This is where Adam failed in his responsibilities. When a serpent overstepped God’s boundaries by questioning the word of God, Adam did not exercise the dominion God had given him over the animal kingdom (Gen. 1:28). He should have judged and cast out the serpent from the garden in order to keep God’s order, but instead, he listened to the serpent’s word instead of God’s.

Because Adam failed to keep God’s good boundaries, God cursed the ground to limit the effectiveness of our work of cultivation (Gen. 3:17–19). Additionally, chaos crept back into creation, so that at one point even the waters from the heavens and the waters from the seas soon covered over the dry land as human wickedness increasingly transgressed God’s good boundaries (Gen. 6–7).

Today, our work of keeping still seeks to preserve God’s good forming of his creation. Additionally, we are called to some extent to do the hard work of re-forming areas where chaos has brought destruction and devastation. This includes writing and enforcing laws, educating people (especially our children), managing our homes, and creating systems and structures for human life to flourish in obedience to God and his word.

These efforts can never bring about lasting transformation in this broken world. Nevertheless, God calls us to uphold justice and order as well as we can until Jesus returns to bring about true transformation.

A high emphasis on the work of keeping is perhaps a primary insight of the Reformed tradition: “Work not only cares for creation, but also directs and structures it. In this Reformed view, the purpose of work is to create a culture that honors God and enables people to thrive” (Keller, Every Good Endeavor, 4).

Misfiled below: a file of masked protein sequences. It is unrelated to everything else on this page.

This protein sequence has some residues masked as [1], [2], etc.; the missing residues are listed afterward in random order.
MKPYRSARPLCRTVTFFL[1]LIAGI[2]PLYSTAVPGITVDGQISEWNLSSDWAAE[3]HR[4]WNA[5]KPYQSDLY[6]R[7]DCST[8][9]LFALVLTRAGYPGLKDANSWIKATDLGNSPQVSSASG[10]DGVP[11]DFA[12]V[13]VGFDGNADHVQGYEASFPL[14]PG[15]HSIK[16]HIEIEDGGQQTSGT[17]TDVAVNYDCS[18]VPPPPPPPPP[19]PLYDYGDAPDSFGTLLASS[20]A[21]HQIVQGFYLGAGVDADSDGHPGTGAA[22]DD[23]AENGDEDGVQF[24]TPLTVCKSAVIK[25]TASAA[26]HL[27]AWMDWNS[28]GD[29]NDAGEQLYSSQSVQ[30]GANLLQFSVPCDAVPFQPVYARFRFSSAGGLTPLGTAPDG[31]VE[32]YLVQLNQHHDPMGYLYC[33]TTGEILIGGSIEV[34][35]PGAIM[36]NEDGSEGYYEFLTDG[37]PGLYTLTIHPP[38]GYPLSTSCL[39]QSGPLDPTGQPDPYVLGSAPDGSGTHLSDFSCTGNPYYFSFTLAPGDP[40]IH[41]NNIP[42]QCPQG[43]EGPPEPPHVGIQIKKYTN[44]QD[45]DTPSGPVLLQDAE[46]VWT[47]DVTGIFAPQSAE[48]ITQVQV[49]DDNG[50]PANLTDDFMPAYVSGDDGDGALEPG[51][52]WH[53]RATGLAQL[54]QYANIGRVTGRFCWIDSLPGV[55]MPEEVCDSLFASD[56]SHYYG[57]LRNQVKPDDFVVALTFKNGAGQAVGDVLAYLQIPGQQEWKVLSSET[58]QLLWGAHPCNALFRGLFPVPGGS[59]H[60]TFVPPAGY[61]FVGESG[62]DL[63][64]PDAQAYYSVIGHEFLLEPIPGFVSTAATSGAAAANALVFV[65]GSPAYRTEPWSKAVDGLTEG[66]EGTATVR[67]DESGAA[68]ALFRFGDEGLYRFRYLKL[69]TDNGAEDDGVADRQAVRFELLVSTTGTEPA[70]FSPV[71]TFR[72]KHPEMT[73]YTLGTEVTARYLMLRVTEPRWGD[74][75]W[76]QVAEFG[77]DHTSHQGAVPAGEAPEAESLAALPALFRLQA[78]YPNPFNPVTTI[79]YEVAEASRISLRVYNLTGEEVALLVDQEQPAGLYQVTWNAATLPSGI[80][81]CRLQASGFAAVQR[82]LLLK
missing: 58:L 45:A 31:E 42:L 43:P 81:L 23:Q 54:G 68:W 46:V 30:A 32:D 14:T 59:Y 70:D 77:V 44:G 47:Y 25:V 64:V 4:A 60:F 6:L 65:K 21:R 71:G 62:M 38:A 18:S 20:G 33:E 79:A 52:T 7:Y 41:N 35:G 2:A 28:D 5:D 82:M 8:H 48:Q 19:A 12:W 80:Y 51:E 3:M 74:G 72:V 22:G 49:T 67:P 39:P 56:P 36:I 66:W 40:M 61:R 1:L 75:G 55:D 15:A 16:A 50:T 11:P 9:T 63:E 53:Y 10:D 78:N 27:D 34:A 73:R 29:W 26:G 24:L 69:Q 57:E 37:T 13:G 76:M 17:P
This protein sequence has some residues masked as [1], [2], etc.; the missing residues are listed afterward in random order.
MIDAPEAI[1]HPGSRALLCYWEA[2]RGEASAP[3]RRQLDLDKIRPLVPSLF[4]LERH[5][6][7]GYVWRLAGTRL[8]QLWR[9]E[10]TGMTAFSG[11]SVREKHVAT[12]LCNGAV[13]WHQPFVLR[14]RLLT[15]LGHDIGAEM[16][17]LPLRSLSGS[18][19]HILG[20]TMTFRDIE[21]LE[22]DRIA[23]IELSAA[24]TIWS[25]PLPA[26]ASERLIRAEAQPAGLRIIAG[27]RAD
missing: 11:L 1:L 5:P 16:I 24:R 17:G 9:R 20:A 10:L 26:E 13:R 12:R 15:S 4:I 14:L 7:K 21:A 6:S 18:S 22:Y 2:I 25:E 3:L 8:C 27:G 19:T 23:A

Cultivating and Keeping: Priestly Work

Importantly, this pair of words—working/cultivating (‘ābad) and keeping (šāmar)—show up later in the Bible to describe the work of the priests and the Levites. G. K. Beale writes this:

The two Hebrew words for ‘cultivate and keep’ are usually translated ‘serve and guard [or keep]’ elsewhere in the Old Testament. It is true that the Hebrew word usually translated ‘cultivate’ can refer to an agricultural task when used by itself (e.g., 2:5; 3:23). When, however, these two words (verbal [‘ābad and šāmar] and nominal forms) occur together in the Old Testament (within an approximately 15-word range), they refer either to Israelites ‘serving’ God and ‘guarding [keeping]’ God’s word (approximately 10 times) or to priests who ‘keep’ the service’ (or ‘charge’) of the tabernacle (see Num. 3:7–8; 8:25–26; 18:5–6; 1 Chr. 23:32; Ezek. 44:14). (Beale, The Temple and the Church’s Mission, 66–67.)

The garden of Eden was the first temple where God dwelt with his people. So, the work that God gave Adam was the priestly work of serving/cultivating and keeping the temple.

This does not mean that all of our work is priestly or holy like Adam’s work in the garden. Our priest is Jesus Christ, and our temple is in heaven (Heb. 8:1–2). Therefore, the only truly priestly work is the finished work of Jesus Christ mediated through the Holy Spirit.

So, whether we are pastors, evangelists, or missionaries, or whether we are butchers, bakers, or candlestick-makers, none of our work is holy or priestly. At best, we can only bear witness to Christ’s priestly work through our common (not holy) vocations in this world (Littlejohn, The Two Kingdoms, 48–50).

Yes, we must continue the work of cultivating and keeping God’s creation in a common way, but all of our work is temporal and transient. If we want to pursue genuine, lasting, spiritual productivity, we will only find it through Jesus alone: “I am the vine; you are the branches. Whoever abides in me and I in him, he it is that bears much fruit, for apart from me you can do nothing” (John 15:5).

We will develop this idea about true, spiritual productivity in the next article: Fruitfulness: A Biblical Theology of Productivity.